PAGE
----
Undertaking a serious push to encourage de novo banks, the Federal Deposit Insurance Corporation (FDIC) announced multiple initiatives and released new resources in the hopes of attracting new banks.
The efforts include a request for comment on the de novo application process, the creation of a voluntary process to get feedback on a new bank proposal before filing a formal application and an update to publications related to the deposit insurance application process.
With updated resources and new initiatives, the FDIC has launched a multifaceted movement to encourage de novo banks.
“A pipeline of new banks is critical to the long-term health of the industry and communities across the country,” FDIC Chair Jelena McWilliams said in a statement. “The application process should not be overly burdensome and should not deter prospective banks from applying. The FDIC wants to see more de novo banks, and we are hard at work on making this a reality.”
In a new request for information (RFI), the FDIC turned to the industry for feedback on all aspects of the deposit insurance application process. Specifically, the agency asked what steps, if any, it can take to improve the de novo application process and whether there are any specific components of the application process that “particularly discourage” potential applicants from initiating or completing the process.
Could the FDIC update or supplement existing resources to clarify its expectations and promote a more transparent application process? In addition to this question, the agency queried whether aspects of the prefiling process should be improved to help applicants.
The RFI also presented topics such as the application form and its related instructions, the field investigation process, and whether tweaks are needed in the process for proposed traditional community banks as well as proposed institutions that are not traditional community banks.
Input on ways the FDIC could or should support the continuing evolution of emerging technology and fintechs (along with potential risks and how to mitigate them) as part of the application process also made the list of requests, as did clarity on the agency’s expectations regarding capital adequacy and liquidity funding for prospective applicants.
As a catchall inquiry, the RFI wondered whether any “legal, regulatory, economic, technological, or other factors” separate from the application process discourage potential applicants from submitting applications for deposit insurance, and whether stakeholders could offer any other suggestions for improving “the effectiveness, efficiency, or transparency of the application process.”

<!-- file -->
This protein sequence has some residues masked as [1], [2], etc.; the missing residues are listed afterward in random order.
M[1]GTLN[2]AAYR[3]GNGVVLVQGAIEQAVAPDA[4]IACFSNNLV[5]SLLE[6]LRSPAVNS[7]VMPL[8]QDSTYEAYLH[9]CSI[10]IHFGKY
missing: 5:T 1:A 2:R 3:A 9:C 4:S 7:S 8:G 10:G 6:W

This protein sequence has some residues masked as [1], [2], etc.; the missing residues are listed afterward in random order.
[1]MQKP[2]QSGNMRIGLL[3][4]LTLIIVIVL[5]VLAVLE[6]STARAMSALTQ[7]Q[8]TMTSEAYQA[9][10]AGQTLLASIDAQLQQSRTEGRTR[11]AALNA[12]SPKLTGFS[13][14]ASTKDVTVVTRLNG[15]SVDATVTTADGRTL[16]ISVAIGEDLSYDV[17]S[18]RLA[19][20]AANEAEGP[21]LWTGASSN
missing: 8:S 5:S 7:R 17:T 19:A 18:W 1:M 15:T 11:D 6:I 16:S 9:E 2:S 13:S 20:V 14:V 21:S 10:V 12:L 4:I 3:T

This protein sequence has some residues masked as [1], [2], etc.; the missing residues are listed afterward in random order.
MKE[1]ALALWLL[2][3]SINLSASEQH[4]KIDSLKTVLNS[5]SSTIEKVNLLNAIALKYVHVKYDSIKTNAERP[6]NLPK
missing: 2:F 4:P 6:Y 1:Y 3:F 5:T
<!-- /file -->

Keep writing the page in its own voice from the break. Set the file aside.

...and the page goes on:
In addition to the RFI, the FDIC announced new initiatives related to de novo banks.
The agency established a voluntary process that provides organizers of new institutions the option of requesting feedback on a draft deposit insurance proposal before filing a formal application. The new process offers both the agency and the organizers an early opportunity to identify potential challenges with respect to statutory criteria, areas that may require further detail or support, and potential issues or concerns, the FDIC explained.
The FDIC also amended its time frame guidelines for applications and created a new, designated mailbox for bankers, applicants and other interested parties to pose questions about a specific application or the application process in general.
Finally, the agency updated two publications: Applying for Deposit Insurance—A Handbook for Organizers of De Novo Institutions and Deposit Insurance Applications Procedures Manual. The publications offer guidance for both organizers and FDIC staff.
To access all of the FDIC’s materials on de novo banks, click here.
Why it matters
Whether the FDIC’s message of open arms actually results in more de novo banks remains an open question. The agency has tried before to put out the welcome mat for de novos, and other bank regulatory agencies have similarly indicated they are open for business for de novos. Whether these new communications will actually lead to new charters, and whether groups will come together to actually form de novo banks, will be something to watch for in 2019.